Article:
Know where you stand
Australian households are the fifth most indebted in the world, according to 2020 data from the OECD. Based on their research, a household with a disposable income of $100,000 has a debt of approximately $203,000. With rapidly rising interest rates and rampant inflation, the cost of living will only continue to escalate.
Home loans, credit cards, car loans, and personal loans all contribute to financial pressure. One and a half million Australian households are currently under mortgage stress, so if you feel overwhelmed by debt, then rest assured you’re not alone. But with dedication and a smart strategy, you can get your cash flow back in the black.
1. Know where you stand
When it comes to reducing debt, planning is critical. But before you can work out how to reduce your debt, you need to clearly understand your current money situation. That’s not always easy when you’re struggling just to get through the week. The first step is to figure out exactly what you owe. List your debts and monthly repayments, then calculate the total.
2. Understand where your money is coming and going
Determine your monthly income, including salary, benefits, and any other investment earnings. Then list your essential living expenses for things like accommodation, food, electricity, gas, internet, phone, and transport. Highlight any non-essential expenses that you can eliminate or reduce. Compare money in versus money out to calculate exactly how much debt you can afford to pay off each month. To make this process easier free budgeting tools are easily accessible via the Government’s “Moneysmart” website.
3. Prioritise your debts
Figure out which debts have the highest interest rates and pay them first. Due to the high interest rates for credit card debt, you should pay off your card in full each month if possible. This might include personal loans and credit cards. When considering critical expenses such as mortgage repayments, council rates, taxes, and utility bills, if you genuinely can’t afford to pay these, then you may be able to request financial hardship assistance from the service provider. If possible, it is better to be proactive in approaching your providers to work out a payment plan. Contact a financial counsellor who will be able to assist you.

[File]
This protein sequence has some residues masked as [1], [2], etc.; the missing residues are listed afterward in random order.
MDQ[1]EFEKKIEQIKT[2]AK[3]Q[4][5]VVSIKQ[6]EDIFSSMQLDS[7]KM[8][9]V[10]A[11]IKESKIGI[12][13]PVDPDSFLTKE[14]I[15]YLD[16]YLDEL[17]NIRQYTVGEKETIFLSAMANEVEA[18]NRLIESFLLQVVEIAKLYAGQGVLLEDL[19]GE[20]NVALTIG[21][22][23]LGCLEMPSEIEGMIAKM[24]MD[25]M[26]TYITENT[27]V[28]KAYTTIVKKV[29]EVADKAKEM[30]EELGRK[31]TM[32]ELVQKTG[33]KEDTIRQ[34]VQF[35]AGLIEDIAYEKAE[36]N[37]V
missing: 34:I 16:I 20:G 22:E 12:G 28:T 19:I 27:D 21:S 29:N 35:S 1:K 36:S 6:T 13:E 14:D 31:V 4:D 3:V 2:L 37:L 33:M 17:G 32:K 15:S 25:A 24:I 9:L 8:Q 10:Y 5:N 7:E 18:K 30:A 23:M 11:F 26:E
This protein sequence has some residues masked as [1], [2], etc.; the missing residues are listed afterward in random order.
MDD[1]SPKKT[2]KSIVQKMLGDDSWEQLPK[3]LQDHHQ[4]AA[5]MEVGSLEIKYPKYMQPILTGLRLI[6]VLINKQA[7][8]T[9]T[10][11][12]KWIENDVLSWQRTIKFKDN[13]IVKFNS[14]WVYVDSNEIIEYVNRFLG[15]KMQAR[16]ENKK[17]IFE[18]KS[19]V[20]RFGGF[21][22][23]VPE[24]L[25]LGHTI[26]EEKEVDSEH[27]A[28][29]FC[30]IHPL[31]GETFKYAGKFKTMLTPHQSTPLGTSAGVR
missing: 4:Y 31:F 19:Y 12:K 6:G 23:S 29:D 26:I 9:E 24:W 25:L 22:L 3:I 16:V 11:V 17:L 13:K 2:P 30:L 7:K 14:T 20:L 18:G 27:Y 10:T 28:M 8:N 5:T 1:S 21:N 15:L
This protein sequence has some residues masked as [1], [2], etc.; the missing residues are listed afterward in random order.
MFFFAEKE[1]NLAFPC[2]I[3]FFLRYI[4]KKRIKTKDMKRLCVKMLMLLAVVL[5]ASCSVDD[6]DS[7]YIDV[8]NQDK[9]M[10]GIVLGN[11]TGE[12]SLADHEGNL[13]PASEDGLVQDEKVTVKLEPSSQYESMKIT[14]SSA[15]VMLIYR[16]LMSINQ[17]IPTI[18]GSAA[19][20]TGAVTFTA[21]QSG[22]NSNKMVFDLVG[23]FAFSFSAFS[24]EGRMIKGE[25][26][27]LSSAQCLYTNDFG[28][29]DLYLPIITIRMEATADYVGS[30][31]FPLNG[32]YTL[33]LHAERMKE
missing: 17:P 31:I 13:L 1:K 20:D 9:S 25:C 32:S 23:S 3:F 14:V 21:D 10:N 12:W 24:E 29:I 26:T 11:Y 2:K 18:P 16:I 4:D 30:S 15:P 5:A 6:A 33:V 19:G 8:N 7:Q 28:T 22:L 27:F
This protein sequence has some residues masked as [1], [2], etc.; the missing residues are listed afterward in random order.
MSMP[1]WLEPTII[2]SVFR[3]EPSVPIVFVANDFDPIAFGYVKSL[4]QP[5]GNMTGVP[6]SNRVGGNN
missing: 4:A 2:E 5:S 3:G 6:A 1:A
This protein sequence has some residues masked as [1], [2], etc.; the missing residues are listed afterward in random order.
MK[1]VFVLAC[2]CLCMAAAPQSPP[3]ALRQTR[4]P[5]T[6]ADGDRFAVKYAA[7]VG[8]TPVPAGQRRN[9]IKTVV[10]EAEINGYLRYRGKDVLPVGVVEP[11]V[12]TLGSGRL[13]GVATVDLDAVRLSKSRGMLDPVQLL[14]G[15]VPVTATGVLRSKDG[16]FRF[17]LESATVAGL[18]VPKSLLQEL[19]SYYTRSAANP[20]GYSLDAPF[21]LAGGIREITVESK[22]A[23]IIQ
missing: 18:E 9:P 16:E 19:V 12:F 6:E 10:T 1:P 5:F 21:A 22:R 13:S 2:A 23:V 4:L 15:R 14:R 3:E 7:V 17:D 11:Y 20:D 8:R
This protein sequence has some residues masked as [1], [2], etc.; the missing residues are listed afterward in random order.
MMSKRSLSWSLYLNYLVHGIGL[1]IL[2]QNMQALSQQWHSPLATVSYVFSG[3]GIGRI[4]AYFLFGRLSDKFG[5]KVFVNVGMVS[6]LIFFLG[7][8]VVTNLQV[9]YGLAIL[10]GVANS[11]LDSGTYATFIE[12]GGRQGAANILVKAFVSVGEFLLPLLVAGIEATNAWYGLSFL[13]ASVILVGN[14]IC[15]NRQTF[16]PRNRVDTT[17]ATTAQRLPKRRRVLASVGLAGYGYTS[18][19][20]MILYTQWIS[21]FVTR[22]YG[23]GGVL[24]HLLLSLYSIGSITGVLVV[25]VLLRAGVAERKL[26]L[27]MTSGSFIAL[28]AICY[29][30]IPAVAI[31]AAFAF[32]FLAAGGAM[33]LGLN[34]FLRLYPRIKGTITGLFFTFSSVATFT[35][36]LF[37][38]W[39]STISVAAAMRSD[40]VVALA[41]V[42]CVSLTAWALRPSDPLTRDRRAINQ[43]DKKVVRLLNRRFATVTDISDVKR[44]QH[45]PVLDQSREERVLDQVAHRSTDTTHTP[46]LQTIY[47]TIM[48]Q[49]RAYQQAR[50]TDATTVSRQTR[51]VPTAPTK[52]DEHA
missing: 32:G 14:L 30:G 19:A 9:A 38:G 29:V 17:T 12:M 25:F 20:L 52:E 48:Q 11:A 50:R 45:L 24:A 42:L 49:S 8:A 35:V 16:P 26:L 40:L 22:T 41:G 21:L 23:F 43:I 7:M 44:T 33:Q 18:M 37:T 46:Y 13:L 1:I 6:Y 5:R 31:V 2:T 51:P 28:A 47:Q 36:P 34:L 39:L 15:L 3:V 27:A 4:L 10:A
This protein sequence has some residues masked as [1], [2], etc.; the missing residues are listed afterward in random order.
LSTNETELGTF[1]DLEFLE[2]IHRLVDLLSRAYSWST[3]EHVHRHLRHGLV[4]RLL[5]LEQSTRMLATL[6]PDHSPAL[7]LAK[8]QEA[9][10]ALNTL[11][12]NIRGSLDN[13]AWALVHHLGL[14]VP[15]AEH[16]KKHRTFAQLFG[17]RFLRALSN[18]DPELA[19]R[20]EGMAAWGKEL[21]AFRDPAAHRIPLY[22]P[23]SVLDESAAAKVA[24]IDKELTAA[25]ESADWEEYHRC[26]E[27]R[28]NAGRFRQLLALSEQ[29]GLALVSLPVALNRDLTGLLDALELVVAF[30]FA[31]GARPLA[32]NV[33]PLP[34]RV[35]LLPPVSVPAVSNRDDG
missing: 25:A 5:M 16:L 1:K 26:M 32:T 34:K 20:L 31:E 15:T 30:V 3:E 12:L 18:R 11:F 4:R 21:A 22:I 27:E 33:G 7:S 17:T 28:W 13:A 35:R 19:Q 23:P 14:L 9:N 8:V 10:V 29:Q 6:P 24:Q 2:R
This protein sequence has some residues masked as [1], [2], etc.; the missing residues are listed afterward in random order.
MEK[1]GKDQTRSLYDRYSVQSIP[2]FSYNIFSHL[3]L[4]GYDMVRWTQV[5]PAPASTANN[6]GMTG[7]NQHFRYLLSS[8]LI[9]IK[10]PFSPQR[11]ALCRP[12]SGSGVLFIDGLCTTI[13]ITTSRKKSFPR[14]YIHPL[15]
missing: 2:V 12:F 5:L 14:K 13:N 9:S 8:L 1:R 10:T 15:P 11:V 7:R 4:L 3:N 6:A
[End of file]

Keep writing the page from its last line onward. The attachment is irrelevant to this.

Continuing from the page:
4. Avoid bad debt
Once you begin to pay off your loans, don’t be tempted to go further into debt, and especially take care to avoid bad debt. Good debt is money owed for things that can build wealth or create an income stream, such as home loans, education loans, or a car loan (if driving is essential for your job). Bad debt refers to money owed for consumer products that don’t improve your financial situation, such as holidays or entertainment.
5. Build a safety net
Once you’re on top of your debt obligations, you can use any surplus income to build an emergency savings fund. If you’re a homeowner, then a good way to do this is to request an offset facility on your home loan. This way you can pay off additional principal each month, reducing your interest repayments, and then withdraw from this buffer to cover unexpected emergency expenses.
6. Seek help if you need it
Don’t be afraid to ask for help. If you’re feeling overwhelmed by your situation, or if you need to get your debt master plan back on track, then you can always seek advice from a financial counsellor or professional financial planner. We’re here to help.